Syrian opposition activists accused President Bashar al-Assad's army Sunday of massacring scores of people in a town near Damascus that it recently recaptured from rebels.

Around 320 bodies, some of them women and children, were found in houses and basements around Daraya, according to activists who said most had been killed "execution-style" by troops during house-to-house raids, Reuters reported.

Activists uploaded several videos to the Internet showing rows of bloodied bodies wrapped in sheets. Most of the dead appeared to be young men of fighting age, but at least one video showed several children who appeared to have been shot in the head. The body of one toddler was soaked in blood. 

With independent media largely banned in Syris, it was impossible to verify the accounts.

"Assad's army has committed a massacre in Daraya," Abu Kinan, an activist there, told Reuters, using an alias to protect himself from reprisals.

The killings in Daraya, a working-class Sunni Muslim town that sustained three days of heavy bombardment before being overrun by the army on Friday, raised the daily death toll to 440 people on Saturday, one of the highest since the uprising started in March last year, said the Local Coordination Committees

Video footage from activists showed numerous bodies of young men side-by-side at the Abu Suleiman al-Darani mosque in Daraya, many with what looked like gunshot wounds to the head and chest.

"A massacre," said the voice of the man who appeared to be taking the footage. "You are seeing the revenge of Assad's forces ... more than 150 bodies on the floor of this mosque."

But the official Syrian Arab News Agency said: "Our heroic armed forces cleansed Daraya from remnants of armed terrorist groups who committed crimes against the sons of the town and scared them and sabotaged and destroyed public and private property."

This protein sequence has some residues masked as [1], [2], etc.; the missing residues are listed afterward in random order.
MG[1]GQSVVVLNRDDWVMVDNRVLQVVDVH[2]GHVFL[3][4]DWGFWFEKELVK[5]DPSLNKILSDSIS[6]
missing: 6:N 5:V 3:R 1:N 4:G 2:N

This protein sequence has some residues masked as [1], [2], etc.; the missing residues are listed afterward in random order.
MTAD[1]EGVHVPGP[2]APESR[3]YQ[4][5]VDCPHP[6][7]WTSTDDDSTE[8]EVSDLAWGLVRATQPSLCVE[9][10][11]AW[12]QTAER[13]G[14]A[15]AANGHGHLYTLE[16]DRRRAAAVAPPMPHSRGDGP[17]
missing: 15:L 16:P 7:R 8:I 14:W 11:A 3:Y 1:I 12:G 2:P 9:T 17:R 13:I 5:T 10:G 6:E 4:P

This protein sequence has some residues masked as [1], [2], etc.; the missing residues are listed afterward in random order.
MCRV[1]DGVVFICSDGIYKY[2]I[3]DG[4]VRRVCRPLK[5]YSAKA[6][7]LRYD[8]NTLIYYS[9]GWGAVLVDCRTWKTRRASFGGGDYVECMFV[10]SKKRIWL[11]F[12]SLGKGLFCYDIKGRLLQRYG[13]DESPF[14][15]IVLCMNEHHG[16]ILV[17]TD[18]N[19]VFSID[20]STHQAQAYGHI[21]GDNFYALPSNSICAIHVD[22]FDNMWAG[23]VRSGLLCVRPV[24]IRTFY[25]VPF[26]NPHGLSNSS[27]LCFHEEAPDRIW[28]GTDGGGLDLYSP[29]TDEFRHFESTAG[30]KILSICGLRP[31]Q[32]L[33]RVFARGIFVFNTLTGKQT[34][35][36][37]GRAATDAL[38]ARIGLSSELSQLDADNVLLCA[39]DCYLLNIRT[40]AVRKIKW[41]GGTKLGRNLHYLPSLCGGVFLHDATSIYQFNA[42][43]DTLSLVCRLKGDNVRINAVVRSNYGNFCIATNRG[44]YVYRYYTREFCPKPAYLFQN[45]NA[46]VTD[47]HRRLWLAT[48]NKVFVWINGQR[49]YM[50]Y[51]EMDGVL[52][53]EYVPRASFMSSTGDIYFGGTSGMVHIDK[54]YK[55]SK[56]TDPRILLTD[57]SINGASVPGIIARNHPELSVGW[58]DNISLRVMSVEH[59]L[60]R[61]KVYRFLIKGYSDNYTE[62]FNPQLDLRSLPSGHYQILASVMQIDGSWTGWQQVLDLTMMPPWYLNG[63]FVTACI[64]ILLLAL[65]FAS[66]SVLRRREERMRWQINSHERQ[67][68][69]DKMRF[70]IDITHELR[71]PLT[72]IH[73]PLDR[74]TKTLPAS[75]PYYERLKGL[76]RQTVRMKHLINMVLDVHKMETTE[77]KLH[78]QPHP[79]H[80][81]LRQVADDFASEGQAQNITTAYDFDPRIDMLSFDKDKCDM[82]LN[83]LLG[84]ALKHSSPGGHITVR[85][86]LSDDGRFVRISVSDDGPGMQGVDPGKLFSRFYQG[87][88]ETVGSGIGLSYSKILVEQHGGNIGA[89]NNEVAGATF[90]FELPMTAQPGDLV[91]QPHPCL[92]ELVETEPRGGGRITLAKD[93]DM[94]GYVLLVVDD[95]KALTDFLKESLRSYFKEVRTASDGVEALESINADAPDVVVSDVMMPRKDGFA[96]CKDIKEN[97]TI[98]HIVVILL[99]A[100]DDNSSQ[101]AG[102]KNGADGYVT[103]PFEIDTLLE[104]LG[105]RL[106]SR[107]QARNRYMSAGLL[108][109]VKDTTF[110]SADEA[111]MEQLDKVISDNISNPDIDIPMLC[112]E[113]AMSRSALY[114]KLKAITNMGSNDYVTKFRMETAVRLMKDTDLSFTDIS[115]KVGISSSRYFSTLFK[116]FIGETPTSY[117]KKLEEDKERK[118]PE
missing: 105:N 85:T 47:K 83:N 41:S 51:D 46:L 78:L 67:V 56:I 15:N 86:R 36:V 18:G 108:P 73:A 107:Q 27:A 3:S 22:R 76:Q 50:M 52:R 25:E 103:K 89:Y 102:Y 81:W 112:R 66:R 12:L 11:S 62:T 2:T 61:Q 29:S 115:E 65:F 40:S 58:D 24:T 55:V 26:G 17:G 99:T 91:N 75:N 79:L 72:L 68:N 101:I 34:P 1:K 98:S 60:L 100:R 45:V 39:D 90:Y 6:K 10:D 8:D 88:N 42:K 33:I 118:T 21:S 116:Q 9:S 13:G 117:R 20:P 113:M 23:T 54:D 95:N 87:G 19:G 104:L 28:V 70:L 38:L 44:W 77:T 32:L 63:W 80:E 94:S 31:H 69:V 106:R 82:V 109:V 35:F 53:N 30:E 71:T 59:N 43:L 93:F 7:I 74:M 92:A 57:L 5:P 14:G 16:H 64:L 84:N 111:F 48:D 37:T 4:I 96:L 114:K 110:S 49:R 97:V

Assad's forces launched an assault on Darayya on Saturday, after days of heavy bombardment, part of a drive to reclaim the southern outskirts of Damascus, where rebels have been regrouping since being driven out a month ago.

The British Foreign Office told the BBC it had opposition reports that "300 people, including women and children, were killed and that some were shot at close range".

Foreign Office Minister Alistair Burt said that, if confirmed, the killings would require "unequivocal condemnation from the entire international community. ... It would make [Saturday] the bloodiest day since the unrest in Syria began in March 2011, with over 400 killed across the country."

Meanwhile, bloodshed continued in Syria's biggest city, Aleppo, where rebel-held areas came under heavy bombardment.

State television reported clashes between the army and "terrorists" in a central neighborhood of Aleppo next to the historic Old City and less than 1 km from its ancient citadel.

The Free Hauran Assembly activists' group said a brigadier named Mohammad Hassan al-Haj had defected to Jordan, the latest Sunni officer to desert.

But earlier reports that Vice President Farouq al-Sharaa had defected were shown to be wrong when he appeared in public for the first time in weeks, meeting Iranian officials, SANA reported.

Assad, who also met the Iranian parliamentary delegation in Damascus on Sunday, said Syria's crisis was the result of Western and regional states trying to crush the country's role in the "resistance" against Western and Israeli domination in the region.

"What is happening right now is not just a plot directed against Syria but the region as a whole, of which Syria is a foundational stone," he was cited as saying by state news agency SANA. "The Syrian people will not allow this plan to reach its goals, no matter the cost."

Alaeddin Boroujerdi, a senior member of Iran's parliament visiting Damascus, said, "Fortunately today important countries such as Russia, China and the Islamic Republic of Iran ... are completely opposed to imposed policies on Syria and foreign interference," Iran's Fars news agency reported. 

In a separate development, the head of the UN mission to Syria left the country after the mission had been wound up.

Senegalese Lt Gen Babacar Gaye joined a UN convoy to Lebanon on Saturday.

Last week, the UN decided against extending the mission, which was originally part of a six-point peace plan for Syria.

However, the ceasefire mandated by the plan never took hold and rising violence forced the UN monitors to be confined to their hotels since June.